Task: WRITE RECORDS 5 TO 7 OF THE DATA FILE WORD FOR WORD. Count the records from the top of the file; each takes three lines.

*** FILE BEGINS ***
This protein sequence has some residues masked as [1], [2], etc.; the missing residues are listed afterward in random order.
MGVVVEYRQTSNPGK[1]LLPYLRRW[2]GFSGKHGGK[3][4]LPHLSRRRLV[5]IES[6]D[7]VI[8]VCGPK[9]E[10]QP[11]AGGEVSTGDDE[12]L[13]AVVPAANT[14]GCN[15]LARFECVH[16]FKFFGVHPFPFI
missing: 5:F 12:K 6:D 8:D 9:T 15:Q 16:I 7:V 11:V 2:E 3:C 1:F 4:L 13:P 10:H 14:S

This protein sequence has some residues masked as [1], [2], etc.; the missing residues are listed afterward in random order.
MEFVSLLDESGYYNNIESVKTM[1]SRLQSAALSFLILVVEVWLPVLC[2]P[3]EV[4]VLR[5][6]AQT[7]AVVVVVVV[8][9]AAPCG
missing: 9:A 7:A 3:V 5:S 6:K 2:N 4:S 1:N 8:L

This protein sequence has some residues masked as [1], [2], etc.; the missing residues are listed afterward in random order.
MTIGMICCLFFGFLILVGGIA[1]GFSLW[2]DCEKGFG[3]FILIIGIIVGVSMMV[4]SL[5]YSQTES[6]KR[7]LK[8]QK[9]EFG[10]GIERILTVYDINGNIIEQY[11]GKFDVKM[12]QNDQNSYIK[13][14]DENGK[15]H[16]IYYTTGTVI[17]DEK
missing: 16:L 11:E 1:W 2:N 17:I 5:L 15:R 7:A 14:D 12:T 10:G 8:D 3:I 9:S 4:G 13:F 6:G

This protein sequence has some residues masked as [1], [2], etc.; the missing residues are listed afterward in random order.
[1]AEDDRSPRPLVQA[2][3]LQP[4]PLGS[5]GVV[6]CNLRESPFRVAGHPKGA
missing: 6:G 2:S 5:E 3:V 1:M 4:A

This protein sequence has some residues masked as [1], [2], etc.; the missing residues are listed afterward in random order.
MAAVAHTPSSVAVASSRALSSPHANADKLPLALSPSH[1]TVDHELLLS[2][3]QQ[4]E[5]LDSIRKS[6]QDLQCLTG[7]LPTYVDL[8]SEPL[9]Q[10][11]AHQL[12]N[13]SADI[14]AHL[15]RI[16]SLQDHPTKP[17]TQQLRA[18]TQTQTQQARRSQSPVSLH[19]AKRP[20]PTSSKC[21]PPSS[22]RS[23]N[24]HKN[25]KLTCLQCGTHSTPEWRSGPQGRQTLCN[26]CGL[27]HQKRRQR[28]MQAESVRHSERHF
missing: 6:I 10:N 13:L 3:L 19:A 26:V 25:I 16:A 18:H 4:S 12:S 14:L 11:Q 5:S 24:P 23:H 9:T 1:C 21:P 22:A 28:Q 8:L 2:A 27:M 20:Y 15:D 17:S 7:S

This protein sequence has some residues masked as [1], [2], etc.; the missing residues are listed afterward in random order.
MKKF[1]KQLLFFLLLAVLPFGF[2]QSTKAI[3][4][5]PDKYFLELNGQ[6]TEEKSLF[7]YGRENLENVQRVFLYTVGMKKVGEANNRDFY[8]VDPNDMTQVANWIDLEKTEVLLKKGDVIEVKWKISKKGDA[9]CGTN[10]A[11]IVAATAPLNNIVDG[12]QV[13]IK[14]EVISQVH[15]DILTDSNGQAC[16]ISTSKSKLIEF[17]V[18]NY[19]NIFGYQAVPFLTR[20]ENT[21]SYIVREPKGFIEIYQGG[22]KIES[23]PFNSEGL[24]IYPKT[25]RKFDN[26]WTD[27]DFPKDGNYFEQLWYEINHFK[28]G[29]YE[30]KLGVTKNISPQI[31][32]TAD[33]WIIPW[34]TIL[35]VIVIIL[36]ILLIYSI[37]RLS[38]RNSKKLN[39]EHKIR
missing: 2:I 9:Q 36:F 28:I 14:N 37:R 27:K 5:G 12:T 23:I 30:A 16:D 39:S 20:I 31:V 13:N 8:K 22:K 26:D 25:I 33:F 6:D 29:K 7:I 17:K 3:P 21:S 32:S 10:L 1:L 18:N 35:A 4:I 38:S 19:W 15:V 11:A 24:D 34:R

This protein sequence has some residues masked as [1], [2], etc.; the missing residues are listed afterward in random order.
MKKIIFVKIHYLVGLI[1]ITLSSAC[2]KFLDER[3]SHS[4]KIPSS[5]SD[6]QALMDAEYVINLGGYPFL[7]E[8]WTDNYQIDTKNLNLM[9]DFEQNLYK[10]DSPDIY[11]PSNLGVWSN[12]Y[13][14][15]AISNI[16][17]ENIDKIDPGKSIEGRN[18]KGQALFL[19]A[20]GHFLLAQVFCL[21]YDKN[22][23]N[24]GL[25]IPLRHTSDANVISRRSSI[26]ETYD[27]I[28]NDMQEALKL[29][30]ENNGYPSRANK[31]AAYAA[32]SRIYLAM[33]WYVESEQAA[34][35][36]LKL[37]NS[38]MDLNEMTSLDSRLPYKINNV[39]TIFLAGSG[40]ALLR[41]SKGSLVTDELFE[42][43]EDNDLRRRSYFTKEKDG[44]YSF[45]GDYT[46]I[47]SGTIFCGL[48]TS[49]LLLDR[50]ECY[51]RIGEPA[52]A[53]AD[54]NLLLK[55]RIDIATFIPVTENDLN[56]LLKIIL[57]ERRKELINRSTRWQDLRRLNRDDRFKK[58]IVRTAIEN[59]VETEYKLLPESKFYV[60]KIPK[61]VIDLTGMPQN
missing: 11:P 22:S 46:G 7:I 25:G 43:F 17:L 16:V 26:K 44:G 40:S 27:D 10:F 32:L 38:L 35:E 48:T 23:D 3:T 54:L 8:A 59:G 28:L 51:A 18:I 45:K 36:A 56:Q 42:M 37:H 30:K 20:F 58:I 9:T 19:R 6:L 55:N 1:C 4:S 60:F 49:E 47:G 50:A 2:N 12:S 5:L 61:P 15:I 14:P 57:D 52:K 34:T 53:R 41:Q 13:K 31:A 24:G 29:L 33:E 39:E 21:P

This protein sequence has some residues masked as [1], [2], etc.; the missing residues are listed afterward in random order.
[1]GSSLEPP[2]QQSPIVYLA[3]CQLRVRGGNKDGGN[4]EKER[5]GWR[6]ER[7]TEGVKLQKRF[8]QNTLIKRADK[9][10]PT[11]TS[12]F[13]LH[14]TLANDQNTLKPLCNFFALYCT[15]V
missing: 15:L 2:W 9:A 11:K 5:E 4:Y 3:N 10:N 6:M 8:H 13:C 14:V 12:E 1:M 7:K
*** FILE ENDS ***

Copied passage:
This protein sequence has some residues masked as [1], [2], etc.; the missing residues are listed afterward in random order.
MAAVAHTPSSVAVASSRALSSPHANADKLPLALSPSH[1]TVDHELLLS[2][3]QQ[4]E[5]LDSIRKS[6]QDLQCLTG[7]LPTYVDL[8]SEPL[9]Q[10][11]AHQL[12]N[13]SADI[14]AHL[15]RI[16]SLQDHPTKP[17]TQQLRA[18]TQTQTQQARRSQSPVSLH[19]AKRP[20]PTSSKC[21]PPSS[22]RS[23]N[24]HKN[25]KLTCLQCGTHSTPEWRSGPQGRQTLCN[26]CGL[27]HQKRRQR[28]MQAESVRHSERHF
missing: 6:I 10:N 13:L 3:L 19:A 26:V 25:I 16:A 18:H 4:S 12:S 14:L 11:Q 5:S 24:P 23:H 9:T 1:C 21:P 22:A 28:Q 8:L 2:A 27:M 20:Y 15:D 17:S 7:S

This protein sequence has some residues masked as [1], [2], etc.; the missing residues are listed afterward in random order.
MKKF[1]KQLLFFLLLAVLPFGF[2]QSTKAI[3][4][5]PDKYFLELNGQ[6]TEEKSLF[7]YGRENLENVQRVFLYTVGMKKVGEANNRDFY[8]VDPNDMTQVANWIDLEKTEVLLKKGDVIEVKWKISKKGDA[9]CGTN[10]A[11]IVAATAPLNNIVDG[12]QV[13]IK[14]EVISQVH[15]DILTDSNGQAC[16]ISTSKSKLIEF[17]V[18]NY[19]NIFGYQAVPFLTR[20]ENT[21]SYIVREPKGFIEIYQGG[22]KIES[23]PFNSEGL[24]IYPKT[25]RKFDN[26]WTD[27]DFPKDGNYFEQLWYEINHFK[28]G[29]YE[30]KLGVTKNISPQI[31][32]TAD[33]WIIPW[34]TIL[35]VIVIIL[36]ILLIYSI[37]RLS[38]RNSKKLN[39]EHKIR
missing: 2:I 9:Q 36:F 28:I 14:N 37:R 27:K 5:G 12:T 23:I 30:A 16:D 39:S 20:I 31:V 13:N 8:K 22:K 26:D 25:I 33:F 6:D 29:K 7:I 17:K 3:P 21:S 32:S 10:L 1:L 18:N 35:A 4:I 38:S 19:W 15:V 11:A 24:D 34:R

This protein sequence has some residues masked as [1], [2], etc.; the missing residues are listed afterward in random order.
MKKIIFVKIHYLVGLI[1]ITLSSAC[2]KFLDER[3]SHS[4]KIPSS[5]SD[6]QALMDAEYVINLGGYPFL[7]E[8]WTDNYQIDTKNLNLM[9]DFEQNLYK[10]DSPDIY[11]PSNLGVWSN[12]Y[13][14][15]AISNI[16][17]ENIDKIDPGKSIEGRN[18]KGQALFL[19]A[20]GHFLLAQVFCL[21]YDKN[22][23]N[24]GL[25]IPLRHTSDANVISRRSSI[26]ETYD[27]I[28]NDMQEALKL[29][30]ENNGYPSRANK[31]AAYAA[32]SRIYLAM[33]WYVESEQAA[34][35][36]LKL[37]NS[38]MDLNEMTSLDSRLPYKINNV[39]TIFLAGSG[40]ALLR[41]SKGSLVTDELFE[42][43]EDNDLRRRSYFTKEKDG[44]YSF[45]GDYT[46]I[47]SGTIFCGL[48]TS[49]LLLDR[50]ECY[51]RIGEPA[52]A[53]AD[54]NLLLK[55]RIDIATFIPVTENDLN[56]LLKIIL[57]ERRKELINRSTRWQDLRRLNRDDRFKK[58]IVRTAIEN[59]VETEYKLLPESKFYV[60]KIPK[61]VIDLTGMPQN
missing: 11:P 22:S 46:G 7:I 25:G 43:F 17:L 16:V 26:K 44:G 40:S 27:D 10:F 32:L 38:L 35:E 48:T 23:D 3:T 54:L 8:A 59:G 28:L 51:A 18:I 45:K 36:A 56:Q 42:M 37:H 30:K 20:F 58:I 9:T 19:R 6:L 55:N 1:C 4:S 60:F 49:E 47:G 50:A 2:N 12:S 5:L 61:P 15:I 14:P 57:D 52:K 34:T 53:R 41:Q 13:K 31:A 24:G 29:L 33:E 39:E 21:P